Before the talks Pakistan’s foreign minister visited Afghanistan, China and Russia with a view to take the regional countries on board in regards to the efforts being made to promote dialogue between the US and the Taliban. It may be mentioned that there was a growing international consensus on the need to end the suffering of the people of Afghanistan through peaceful settlement of conflict.

There are reports that Zalmay Khalilzad might visit the regional countries in the backdrop of the new development seeking their help for convincing the Taliban to agree on the inclusion of the Afghan government in the ongoing talks. Special envoy of the Afghan President, Daudzai has also visited Pakistan and urged the latter to use her influence on Taliban for agreeing to talk to the Afghan government. Pakistan assured the visiting all possible help in that regard.

The reality is that peace in Afghanistan cannot be ensured without the participation of the Afghan government. The Afghan Taliban must realize that negotiating a peace deal warrants flexibility and give and take. Their rigidness in regards to non-inclusion of the Afghan government in peace talks is not going to help the cause of peace in Afghanistan. A historic opportunity has been created for settling the conflict in Afghanistan and it should not be wasted. The failure to capitalize on this opportunity will consign Afghanistan to perennial instability.

It is hoped that as a result of the diplomatic efforts going on behind the scene the Taliban would show the required flexibility to continue the peace process. However if they continue to insist on their demand, the process should not be allowed to be derailed. The inclusion of the Afghan government in the talks should not be made a pre-condition for restarting the parleys. The US must keep engaged with the Taliban and continue discussion on the possibilities for striking a peace deal. May be the Taliban agree to the proposition at a later stage when their reservations about the Afghan government are removed. The US which has greater stake in peace in Afghanistan and in ensuring honourable exit from that war-ravaged country needs to show more flexibility and appreciation of the ground realities. The circumstances were never as conducive to finding a solution to the Afghan conundrum as they are at present. The regional countries are not only fully supportive of the current initiative but are also ready to extend every possible help in the reconstruction of the destroyed infrastructure and economic development of the country in the post-settlement era.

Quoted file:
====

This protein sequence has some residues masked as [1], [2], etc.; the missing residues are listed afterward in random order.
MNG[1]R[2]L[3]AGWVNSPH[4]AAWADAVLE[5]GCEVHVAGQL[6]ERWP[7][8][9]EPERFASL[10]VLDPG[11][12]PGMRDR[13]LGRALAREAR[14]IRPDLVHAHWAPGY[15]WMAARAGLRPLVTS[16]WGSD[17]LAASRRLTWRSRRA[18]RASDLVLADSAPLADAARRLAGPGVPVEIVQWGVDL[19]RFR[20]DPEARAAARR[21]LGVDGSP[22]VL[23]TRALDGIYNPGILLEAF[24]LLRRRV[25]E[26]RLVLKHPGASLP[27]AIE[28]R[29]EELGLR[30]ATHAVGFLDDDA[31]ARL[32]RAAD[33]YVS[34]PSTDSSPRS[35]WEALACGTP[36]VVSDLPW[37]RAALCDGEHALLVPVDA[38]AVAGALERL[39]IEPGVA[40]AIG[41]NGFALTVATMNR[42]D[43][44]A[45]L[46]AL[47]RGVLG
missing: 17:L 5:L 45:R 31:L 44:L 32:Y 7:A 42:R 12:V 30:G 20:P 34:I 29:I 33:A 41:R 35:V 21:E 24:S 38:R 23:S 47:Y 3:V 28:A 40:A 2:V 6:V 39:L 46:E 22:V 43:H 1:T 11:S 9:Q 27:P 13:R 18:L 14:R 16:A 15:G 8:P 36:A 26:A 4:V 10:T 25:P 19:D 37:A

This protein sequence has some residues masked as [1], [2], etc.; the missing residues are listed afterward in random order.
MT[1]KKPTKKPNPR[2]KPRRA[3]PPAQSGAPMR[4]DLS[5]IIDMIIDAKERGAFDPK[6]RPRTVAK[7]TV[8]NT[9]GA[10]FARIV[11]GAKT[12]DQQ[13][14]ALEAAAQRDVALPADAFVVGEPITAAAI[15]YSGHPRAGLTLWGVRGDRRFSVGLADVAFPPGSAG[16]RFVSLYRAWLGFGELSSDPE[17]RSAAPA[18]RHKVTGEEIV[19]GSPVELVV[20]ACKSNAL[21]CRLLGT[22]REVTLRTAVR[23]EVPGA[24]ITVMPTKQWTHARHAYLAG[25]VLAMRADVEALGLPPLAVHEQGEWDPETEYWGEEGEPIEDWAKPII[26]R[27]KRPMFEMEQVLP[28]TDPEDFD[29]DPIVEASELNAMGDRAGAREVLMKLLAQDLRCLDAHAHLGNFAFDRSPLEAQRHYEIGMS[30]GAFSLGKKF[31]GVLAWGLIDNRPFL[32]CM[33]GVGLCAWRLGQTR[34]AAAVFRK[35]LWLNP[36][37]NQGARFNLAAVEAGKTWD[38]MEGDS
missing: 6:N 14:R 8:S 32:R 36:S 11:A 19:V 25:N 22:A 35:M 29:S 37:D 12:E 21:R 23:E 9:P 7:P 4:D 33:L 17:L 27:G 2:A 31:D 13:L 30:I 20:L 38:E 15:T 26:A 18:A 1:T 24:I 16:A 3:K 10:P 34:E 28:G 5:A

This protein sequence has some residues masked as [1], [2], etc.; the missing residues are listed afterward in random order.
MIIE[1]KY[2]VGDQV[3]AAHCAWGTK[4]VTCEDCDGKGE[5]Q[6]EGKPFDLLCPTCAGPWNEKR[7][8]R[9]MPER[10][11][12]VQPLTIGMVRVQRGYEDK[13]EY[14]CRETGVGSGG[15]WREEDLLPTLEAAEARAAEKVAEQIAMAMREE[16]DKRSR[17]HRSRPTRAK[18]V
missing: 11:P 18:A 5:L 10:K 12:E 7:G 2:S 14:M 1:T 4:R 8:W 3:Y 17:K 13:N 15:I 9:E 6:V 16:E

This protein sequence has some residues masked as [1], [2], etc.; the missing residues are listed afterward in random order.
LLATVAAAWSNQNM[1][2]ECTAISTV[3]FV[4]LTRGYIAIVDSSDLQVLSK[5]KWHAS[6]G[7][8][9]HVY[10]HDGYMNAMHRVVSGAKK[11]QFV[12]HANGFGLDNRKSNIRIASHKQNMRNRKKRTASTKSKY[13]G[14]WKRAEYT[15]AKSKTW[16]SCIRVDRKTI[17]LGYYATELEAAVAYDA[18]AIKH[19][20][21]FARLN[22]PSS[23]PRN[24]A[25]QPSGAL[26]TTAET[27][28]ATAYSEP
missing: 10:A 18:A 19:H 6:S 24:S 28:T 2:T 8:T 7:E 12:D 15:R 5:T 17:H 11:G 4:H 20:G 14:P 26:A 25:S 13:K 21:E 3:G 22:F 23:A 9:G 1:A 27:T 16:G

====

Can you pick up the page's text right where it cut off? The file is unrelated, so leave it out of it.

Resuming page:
For Taliban also it is a great opportunity to clinch a deal and ensure the pull out of foreign forces from the Afghan soil for which they have been demanding all along. The US can only negotiate on the time-frame and the modalities involved in pulling out her troops from Afghanistan and the contentious issue of release of prisoners but as far as political arrangement in the post-pull out period is concerned, it has to be agreed between the Taliban and the Afghan government currently in saddle. The Taliban, therefore, also need to look for the possible.

 

The writer is a freelance columnist.